about about about about about about
Located 277 km south east of Perth and 311 m above sea level, Katanning is one of the major centres in the Western Australian wheat-belt. The combination of a major railway line and a rich sheep–wheat area surrounding the town have made Katanning an important and thriving centre. It now boasts the largest stockyards in the state.
There is considerable disagreement as to just exactly what ‘Katanning’ means. Some sources argue that it is derived from the local Aboriginal word ‘kartanup’ meaning a ‘clear pool of sweet water’ while others suggest that it comes from ‘kartannin’ meaning ‘meeting place’. A third suggestion combines these two interpretations suggesting that a ‘clear pool of sweet water’ would be an ideal ‘meeting place’. Just to confuse matters there has been some people who insist that the town was named after an Aboriginal woman called Kate Ann or Kate Anning.
The first Europeans to explore the Katanning area were Governor James Stirling and Surveyor General John Septimus Roe who travelled through the area in 1835 en route from Perth to Albany. They both commented on the richness of the soil and the quality of the grasses and so by the early 1840s Elijah Quartermaine was grazing sheep in the area. He moved his sheep across from Beverley and then herded them back in the spring for shearing. By 1852 Quartermaine had a holding of 17 284 acres and by the 1870s he was the largest landholder in the district.
It was around this time that the sandalwood cutters moved into the area but they did not settle. It was not until the arrival of the Great Southern Railway from Perth to Albany in 1889 that the township really came into existence.
The founding father of Katanning was Frederick Henry Piesse, an entrepreneurial merchant who, seeing the potential that the Great Southern Railway would bring to the area, designed a mobile store to follow the railway’s construction. It is wonderfully appropriate that the railway, which was being constructed from both Perth and Albany, met only 5.5 km from the present site of Katanning. The point where the two railways met is marked by a cairn west of town.
The beginnings of Katanning can be described specifically because in May 1888 Piesse had three wagon-loads of goods unloaded near Elijah Quartermaine’s house and a heap of sandalwood was dumped beside the railway. This was the beginning of F & C Piesse’s store which eventually became the town of Katanning.
In 1891 Piesse and his brother Charles, built the Roller Flour Mill which encouraged farmers to grow wheat and was very much at the heart of the town’s early economic success. The building is located on the corner of Clive Street and Austral Terrace. The machinery is still intact and the museum has a number of interesting displays recalling the early history of the town. A statue of Piesse, beside the railway line in Austral Terrace, was erected in 1916. To appreciate the importance Piesse had on the early development of Katanning it is worth noting virtually every building between the mill and his statue was either created by him or built using bricks from his brick-works.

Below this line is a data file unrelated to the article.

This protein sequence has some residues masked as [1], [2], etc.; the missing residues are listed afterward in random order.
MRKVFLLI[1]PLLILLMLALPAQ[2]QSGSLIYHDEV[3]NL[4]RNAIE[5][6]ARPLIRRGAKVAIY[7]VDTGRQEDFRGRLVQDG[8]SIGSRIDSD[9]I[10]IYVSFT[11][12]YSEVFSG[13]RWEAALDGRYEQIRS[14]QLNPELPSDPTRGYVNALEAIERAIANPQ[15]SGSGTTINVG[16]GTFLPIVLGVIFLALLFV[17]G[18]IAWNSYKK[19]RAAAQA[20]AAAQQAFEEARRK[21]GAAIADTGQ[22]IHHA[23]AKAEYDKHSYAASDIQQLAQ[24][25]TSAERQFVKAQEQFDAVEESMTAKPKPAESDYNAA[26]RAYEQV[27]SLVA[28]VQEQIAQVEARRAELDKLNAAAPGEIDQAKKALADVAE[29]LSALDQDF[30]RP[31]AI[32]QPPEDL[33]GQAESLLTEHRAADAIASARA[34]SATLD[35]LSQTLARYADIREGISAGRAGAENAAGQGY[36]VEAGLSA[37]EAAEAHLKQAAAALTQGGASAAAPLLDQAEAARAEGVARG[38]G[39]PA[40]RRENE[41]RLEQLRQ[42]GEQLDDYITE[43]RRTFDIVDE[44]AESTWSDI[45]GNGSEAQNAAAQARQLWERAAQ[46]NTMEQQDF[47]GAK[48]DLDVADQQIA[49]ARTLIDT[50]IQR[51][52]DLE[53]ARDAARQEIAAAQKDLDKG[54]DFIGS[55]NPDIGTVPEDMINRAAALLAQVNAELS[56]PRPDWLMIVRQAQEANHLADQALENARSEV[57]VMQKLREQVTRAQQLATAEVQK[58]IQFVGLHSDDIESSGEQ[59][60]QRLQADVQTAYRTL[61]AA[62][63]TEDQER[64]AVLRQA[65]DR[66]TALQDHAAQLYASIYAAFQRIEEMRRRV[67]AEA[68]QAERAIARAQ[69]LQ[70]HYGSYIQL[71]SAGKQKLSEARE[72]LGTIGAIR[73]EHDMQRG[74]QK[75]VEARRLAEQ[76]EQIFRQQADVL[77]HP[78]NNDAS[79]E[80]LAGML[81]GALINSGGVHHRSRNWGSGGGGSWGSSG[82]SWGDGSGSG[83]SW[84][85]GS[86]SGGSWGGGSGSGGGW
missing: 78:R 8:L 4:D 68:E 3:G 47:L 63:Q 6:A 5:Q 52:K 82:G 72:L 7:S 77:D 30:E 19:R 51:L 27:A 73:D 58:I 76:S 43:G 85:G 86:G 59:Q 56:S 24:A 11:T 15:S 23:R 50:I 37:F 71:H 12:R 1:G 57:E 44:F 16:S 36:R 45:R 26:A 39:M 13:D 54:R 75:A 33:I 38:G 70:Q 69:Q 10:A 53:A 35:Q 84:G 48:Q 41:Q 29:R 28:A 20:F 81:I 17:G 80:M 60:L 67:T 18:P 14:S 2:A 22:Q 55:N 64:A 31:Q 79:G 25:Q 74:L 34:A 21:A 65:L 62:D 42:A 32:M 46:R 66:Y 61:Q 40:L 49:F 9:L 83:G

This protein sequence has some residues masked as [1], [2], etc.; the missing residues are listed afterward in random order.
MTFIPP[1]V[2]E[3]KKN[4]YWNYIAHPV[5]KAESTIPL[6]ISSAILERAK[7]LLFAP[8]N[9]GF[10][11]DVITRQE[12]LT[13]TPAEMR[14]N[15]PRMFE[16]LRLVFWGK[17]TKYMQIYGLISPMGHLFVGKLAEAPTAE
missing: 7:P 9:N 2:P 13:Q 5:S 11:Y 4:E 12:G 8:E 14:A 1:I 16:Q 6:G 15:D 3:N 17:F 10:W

This includes the Katanning Hotel built in 1889 and the King George Hostel. The Hostel, on the corner of Albion Street and Austral Terrace, was originally built for Piesse’s son in 1913 and used to house mill workers. Piesse donated 10,000 bricks towards the construction of Katanning Town Hall, which was completed in 1896. Its ornate plaster ceilings are well worth a closer inspection. Around the corner in Amabel Street is St Andrews Church which was opened by Mrs Piesse in 1898 after her husband had donated 40,000 bricks. Surprisingly, for an area where timber is plentiful, the pews are made from New Zealand kauri. Also in Amabel Street, is the town’s museum, which was once the home of Katanning’s first government school.
No journey to Katanning is complete without a visit to Piesse’s imposing family mansion Kobeelya, which he built in 1902. Katanning was just 14-years-old when this seven-bedroom mansion, with hot and cold running water, a billiard room, a ballroom, tennis courts and a croquet field, was finished. It is now owned by the Baptist Union of WA. To arrange a visit, phone (08) 9821 1922.
The Piesse family also owned a winery, built 1904 to process grapes from their vineyards. After it closed, many of its casks and wine making tools were sold to the monks at the New Norcia Mission, 192km north of Perth. The castle-like ruins of the winery are still visible.
The Coming Colony (Chapter 7) Read More >>>
Katanning – The Show-place of the West Australian Land Company’s Concession
The Coming Colony (Chapter 19) Read More >>>
With the success of their store and the establishment of the railway in Katanning, the Piesse brothers decided to build a flour mill. The York firm of Thorne, Bower and Stewart erected the mill in 1891 and it was equipped with machinery supplied by Otto Schumacher of Melbourne. Head miller Charles Quigley carried out the installation of the machinery. It was officially being opened on 1st May 1891.